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Don’t let Big Brother take over your business

27 September 2013


In August this year, a new Code of Practice, issued under the Protection of Freedoms Act 2012, came into force regarding the use of CCTV surveillance cameras by bodies such as local authorities and the police. Whilst this new Code doesn’t yet apply to the private sector, it is more likely to be a case of when rather than if such legislation extends to it in the future. In the meantime, all operators and users of CCTV surveillance cameras are encouraged to comply with the Code on a voluntary basis (and should indeed be mindful of the need to follow the CCTV Code of Practice issued by the Information Commissioner as well).

The primary purpose of the new Code is to provide guidance for the proper use of surveillance camera systems and the use of the images and other information that they record. Secondly it aims to reassure the public that CCTV is there to protect, not to pry on them.

Campaign groups, such as the Big Brother Watch, have argued that the new Code does not go far enough since the vast majority (approx. 70 per cent) of surveillance cameras are in private control. The Code could well be extended to those in the private sector, and businesses would be wise to consider putting the 12-point Code into practice and making their staff aware of the issues around the use of recorded information.

The Code is built on 12 guiding principles which businesses who use CCTV are encouraged to adopt, which are:

  1. use of a surveillance system must always be for a specified purpose which is in pursuit of a legitimate aim and necessary to meet an identified pressing need;
  2. it must take into account its effect on individuals and their privacy, with regular reviews to ensure its use remains justified;
  3. there must be as much transparency as possible, including a published contact point for access to information and complaints;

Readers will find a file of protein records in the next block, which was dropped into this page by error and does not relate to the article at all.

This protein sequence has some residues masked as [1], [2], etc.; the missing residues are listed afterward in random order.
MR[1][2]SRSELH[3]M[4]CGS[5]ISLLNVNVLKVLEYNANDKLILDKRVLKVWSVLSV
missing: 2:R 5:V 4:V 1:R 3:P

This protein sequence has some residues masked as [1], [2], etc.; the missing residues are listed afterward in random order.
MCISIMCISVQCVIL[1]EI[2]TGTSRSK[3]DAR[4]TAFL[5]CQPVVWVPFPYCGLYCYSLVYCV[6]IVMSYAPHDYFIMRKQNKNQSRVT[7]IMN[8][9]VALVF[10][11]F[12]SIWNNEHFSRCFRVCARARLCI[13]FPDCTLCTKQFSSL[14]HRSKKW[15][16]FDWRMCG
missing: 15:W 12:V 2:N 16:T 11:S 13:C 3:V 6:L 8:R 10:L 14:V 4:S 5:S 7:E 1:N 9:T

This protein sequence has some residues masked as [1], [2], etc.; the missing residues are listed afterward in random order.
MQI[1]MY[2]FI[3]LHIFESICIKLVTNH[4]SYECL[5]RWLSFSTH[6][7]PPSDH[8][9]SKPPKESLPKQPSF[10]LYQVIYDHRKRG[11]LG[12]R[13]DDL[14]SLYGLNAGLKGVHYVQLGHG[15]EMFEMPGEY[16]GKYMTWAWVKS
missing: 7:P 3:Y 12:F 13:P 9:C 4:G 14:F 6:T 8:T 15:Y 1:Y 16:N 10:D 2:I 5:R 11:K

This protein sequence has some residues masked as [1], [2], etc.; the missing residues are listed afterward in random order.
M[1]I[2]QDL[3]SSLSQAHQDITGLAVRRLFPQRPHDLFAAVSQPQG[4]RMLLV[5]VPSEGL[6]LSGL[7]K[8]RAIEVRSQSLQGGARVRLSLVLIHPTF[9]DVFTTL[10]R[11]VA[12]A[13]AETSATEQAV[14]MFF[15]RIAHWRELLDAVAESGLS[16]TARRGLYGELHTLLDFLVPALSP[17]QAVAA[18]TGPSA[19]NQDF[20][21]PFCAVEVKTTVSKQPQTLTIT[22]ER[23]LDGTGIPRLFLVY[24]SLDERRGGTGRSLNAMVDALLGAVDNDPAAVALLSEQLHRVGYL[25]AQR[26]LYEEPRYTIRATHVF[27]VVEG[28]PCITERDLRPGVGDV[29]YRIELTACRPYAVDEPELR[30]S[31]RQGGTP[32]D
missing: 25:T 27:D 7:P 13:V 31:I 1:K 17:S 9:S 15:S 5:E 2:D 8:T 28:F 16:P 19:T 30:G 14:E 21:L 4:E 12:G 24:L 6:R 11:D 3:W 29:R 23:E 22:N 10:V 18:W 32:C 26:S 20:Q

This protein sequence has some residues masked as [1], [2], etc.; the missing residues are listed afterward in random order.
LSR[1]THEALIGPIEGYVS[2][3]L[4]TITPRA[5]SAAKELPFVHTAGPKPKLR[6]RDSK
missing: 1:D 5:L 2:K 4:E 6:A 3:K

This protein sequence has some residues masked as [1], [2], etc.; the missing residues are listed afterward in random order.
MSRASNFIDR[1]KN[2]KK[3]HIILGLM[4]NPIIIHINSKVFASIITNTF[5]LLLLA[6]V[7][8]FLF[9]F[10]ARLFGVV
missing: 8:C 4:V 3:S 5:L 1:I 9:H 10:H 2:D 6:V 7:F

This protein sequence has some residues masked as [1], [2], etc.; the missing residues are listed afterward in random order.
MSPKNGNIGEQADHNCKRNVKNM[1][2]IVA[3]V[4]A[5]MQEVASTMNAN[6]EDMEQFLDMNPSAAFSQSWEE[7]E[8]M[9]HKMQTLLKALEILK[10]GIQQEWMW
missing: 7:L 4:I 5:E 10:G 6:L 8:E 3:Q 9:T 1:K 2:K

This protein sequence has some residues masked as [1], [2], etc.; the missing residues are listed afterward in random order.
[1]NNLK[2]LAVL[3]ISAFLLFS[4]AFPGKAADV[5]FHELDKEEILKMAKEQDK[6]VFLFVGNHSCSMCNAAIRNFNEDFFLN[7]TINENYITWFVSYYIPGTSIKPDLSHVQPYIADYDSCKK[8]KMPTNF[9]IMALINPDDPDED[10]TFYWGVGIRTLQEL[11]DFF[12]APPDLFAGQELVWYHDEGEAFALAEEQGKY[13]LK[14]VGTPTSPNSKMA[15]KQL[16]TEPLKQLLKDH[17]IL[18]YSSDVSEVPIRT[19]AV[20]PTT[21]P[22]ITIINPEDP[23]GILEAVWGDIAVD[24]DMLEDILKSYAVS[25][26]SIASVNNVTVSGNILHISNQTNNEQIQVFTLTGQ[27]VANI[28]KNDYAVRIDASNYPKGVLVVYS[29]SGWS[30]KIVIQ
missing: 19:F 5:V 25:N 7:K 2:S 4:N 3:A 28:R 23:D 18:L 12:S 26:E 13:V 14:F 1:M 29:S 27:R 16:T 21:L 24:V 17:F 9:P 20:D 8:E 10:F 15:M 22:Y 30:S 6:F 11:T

4. there must be clear responsibility and accountability for all surveillance camera system activities;
  5. clear rules, policies and procedures must be in place before a surveillance camera system is used;
  6. no more images and information should be stored than required for the stated purpose of a surveillance camera system, and such images and information should be deleted once their purposes have been satisfied;
  7. access to retained images and information must be restricted and there must be clearly defined rules on who can gain access and for what purpose such access is granted; the disclosure of images and information should only take place when it is necessary for such a purpose or for law enforcement purposes;
  8. operators must consider any approved operational, technical and competency standards relevant to a system and its purpose and work to meet and maintain those standard;
  9. systems and information must be subject to appropriate security measures to safeguard against unauthorised access and use;
  10. operators must employ effective review and audit mechanisms to ensure legal requirements, policies and standards are complied with in practice, and regular reports should be published;
  11. systems must be used in the most effective way to support public safety and law enforcement with the aim of processing images and information of evidential value; and
  12. any information used to support a surveillance camera system which compares against a reference database for matching purposes must be accurate and kept up to date.

Businesses can begin to put this Code into practice through a number of relatively simple steps:

  • review the use of their surveillance equipment. If cameras are not contributing to public safety or security and protecting both people and property, businesses should strongly consider getting rid of them;
  • place notices in areas which are being monitored, in clearly visible locations, and include a visible CCTV policy which should outline who has access to recordings and images, how long they are kept for, and how viewing requests and complaints are dealt with;
  • monitor how staff members are using the surveillance equipment and bring in disciplinary action for any staff found misusing recordings;
  • keep abreast of changes to legislation dealing with the use of CCTV – it is a developing area and the Government has committed to incremental changes to legislation to ensure the effective regulation of this area.

 

Surveillance cameras are vital tools in fighting crime and protecting the public, yet the use of recordings should never infringe upon a person’s privacy. Businesses should be wary of this Code, and other elements of data protection legislation, if they wish to avoid being in breach of the law.

Aisha Dickson is a solicitor at Adams & Remers LLP, and can be reached at aisha.dickson@adamsandremers.com

This article is not intended to be a full summary of the law and advice should be sought on all issues.

For further information regarding this issue contact Aisha Dickson at Adams & Remers.

Telephone

+44 (0)1273 403265


Telephone

+44 (0)1273 403265


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